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SYFY WIRE Bad Astronomy

Video Tour of the International Space Station

By Phil Plait

Before she came back to Earth in a ball of fire surrounding her Russian re-entry capsule, astronaut Sunita Williams took time out of her packing for the trip home to give a nickel tour of the International Space Station.

When I clicked this, I figured I’d watch for a minute or two … and found myself watching the whole thing, because it was simply fascinating.

What struck me the most was the paradoxical nature of the station itself. It seems so cramped, yet at the same time the ability to move in three dimensions makes it seem almost roomy. I knew this intellectually; I’ve been reading science fiction my whole life, and I can’t tell you how many authors describe that very situation. But to see it through the eyes and words of someone actually living there is amazing. The ISS is pretty big—a hundred meters across its longest dimension—but following along with her as she sails down the long passageways makes it really hit home.

I also was drawn in by the personal touches. The crescent moon on the bathroom door had me laughing out loud, and the stickers everywhere were cool. If weightless acrobatics are your thing, Williams rotating around to show how to go into the four-pronged cross-shaped sleeping quarters should make you happy.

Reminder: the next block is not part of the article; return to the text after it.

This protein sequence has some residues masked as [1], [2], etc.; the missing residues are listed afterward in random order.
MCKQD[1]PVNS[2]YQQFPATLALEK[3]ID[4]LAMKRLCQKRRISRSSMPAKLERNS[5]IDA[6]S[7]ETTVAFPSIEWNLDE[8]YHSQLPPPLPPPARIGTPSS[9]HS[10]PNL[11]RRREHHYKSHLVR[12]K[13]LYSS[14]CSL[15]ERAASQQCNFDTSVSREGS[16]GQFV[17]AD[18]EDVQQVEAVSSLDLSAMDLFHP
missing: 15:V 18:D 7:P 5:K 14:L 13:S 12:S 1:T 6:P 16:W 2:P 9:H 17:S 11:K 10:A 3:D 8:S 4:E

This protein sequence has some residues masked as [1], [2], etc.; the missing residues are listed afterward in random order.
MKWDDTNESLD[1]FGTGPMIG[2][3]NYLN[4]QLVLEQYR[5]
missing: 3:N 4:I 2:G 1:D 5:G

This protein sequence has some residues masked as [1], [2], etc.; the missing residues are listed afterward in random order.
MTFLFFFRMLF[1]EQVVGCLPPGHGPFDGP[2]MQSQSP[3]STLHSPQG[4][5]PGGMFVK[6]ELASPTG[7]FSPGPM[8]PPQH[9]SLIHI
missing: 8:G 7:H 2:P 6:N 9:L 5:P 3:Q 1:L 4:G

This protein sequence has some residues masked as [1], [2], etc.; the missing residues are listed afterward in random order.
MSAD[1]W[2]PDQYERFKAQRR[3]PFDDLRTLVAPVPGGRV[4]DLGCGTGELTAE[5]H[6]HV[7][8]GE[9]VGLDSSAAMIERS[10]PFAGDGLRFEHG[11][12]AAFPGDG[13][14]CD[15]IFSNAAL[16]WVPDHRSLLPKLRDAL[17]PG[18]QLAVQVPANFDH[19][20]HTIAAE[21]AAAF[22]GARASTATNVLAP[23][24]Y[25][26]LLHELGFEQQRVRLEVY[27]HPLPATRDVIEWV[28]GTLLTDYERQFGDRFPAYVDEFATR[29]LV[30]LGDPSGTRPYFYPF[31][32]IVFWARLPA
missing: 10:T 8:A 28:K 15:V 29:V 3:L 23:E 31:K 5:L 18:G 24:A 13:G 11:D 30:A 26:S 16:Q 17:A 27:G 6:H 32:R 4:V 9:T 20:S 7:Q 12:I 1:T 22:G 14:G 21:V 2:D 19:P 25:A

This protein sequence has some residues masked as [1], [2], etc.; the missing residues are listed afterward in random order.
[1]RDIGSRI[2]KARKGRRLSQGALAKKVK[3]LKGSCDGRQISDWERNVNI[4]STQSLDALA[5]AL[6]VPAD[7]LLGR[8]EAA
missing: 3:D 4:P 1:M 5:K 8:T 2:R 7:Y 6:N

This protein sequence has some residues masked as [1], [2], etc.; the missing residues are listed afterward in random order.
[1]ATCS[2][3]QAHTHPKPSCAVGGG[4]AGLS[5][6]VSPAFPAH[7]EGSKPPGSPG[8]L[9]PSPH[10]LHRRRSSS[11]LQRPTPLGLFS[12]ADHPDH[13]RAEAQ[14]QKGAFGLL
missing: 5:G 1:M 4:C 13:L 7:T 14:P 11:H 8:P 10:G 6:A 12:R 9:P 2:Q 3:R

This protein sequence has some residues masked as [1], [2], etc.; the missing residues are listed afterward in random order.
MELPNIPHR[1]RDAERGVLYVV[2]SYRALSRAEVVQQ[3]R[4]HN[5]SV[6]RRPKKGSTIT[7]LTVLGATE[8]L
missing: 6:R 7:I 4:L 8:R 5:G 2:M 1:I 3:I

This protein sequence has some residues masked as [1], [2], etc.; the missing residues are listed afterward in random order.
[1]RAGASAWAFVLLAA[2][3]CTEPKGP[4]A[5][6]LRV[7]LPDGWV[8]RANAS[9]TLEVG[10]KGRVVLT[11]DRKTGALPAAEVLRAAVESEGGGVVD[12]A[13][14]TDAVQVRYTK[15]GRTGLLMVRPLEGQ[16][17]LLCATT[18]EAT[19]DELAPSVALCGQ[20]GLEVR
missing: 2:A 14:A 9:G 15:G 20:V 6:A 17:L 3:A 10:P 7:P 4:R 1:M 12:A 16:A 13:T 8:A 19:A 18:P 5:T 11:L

Also, fluffernutter? I hope she keeps that under tight control. That would make a mess if it got loose. That’s also how you get ants.

I know the video’s long, but if you have the time I do suggest watching the whole thing. I have very mixed feelings about the space station; it cost a lot of money, and in my opinion it hasn’t lived up to the scientific potential NASA promised when it was being designed. But watching this video reminded me of the good that’s come out of it: There is science being done there; we’re learning how to design and build hardware for long-term space travel; we’re learning just how to live in space (and NASA just announced it will be sending humans into space for an entire year, an unprecedented experiment); and we’re finding new ways for nations and individuals to cooperate in space.

Don’t just dismiss that last bit. I grew up in the Cold War era, so seeing Russians and Americans working together in space—where they were once stone-faced enemies with their fingers on The Button—makes me wonder what good we humans can do when we see our similarities more than our differences and really focus on the long goals.

Tip o’ the spacesuit visor to Fark.

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